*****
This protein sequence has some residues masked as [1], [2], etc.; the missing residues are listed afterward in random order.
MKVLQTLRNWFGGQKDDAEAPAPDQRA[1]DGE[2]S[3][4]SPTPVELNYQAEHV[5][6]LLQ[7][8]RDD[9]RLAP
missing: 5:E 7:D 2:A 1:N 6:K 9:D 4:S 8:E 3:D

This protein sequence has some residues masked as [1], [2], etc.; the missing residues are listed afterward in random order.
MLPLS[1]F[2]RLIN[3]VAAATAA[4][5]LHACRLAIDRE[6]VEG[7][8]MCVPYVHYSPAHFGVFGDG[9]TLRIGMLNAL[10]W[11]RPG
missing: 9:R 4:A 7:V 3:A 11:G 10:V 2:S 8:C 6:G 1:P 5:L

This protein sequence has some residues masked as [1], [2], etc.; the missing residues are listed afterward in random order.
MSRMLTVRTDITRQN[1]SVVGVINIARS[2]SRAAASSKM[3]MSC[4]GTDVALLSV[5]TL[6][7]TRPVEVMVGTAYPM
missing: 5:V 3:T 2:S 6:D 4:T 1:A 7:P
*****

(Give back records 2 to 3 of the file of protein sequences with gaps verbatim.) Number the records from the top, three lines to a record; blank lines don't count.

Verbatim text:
This protein sequence has some residues masked as [1], [2], etc.; the missing residues are listed afterward in random order.
MLPLS[1]F[2]RLIN[3]VAAATAA[4][5]LHACRLAIDRE[6]VEG[7][8]MCVPYVHYSPAHFGVFGDG[9]TLRIGMLNAL[10]W[11]RPG
missing: 9:R 4:A 7:V 3:A 11:G 10:V 2:S 8:C 6:G 1:P 5:L

This protein sequence has some residues masked as [1], [2], etc.; the missing residues are listed afterward in random order.
MSRMLTVRTDITRQN[1]SVVGVINIARS[2]SRAAASSKM[3]MSC[4]GTDVALLSV[5]TL[6][7]TRPVEVMVGTAYPM
missing: 5:V 3:T 2:S 6:D 4:T 1:A 7:P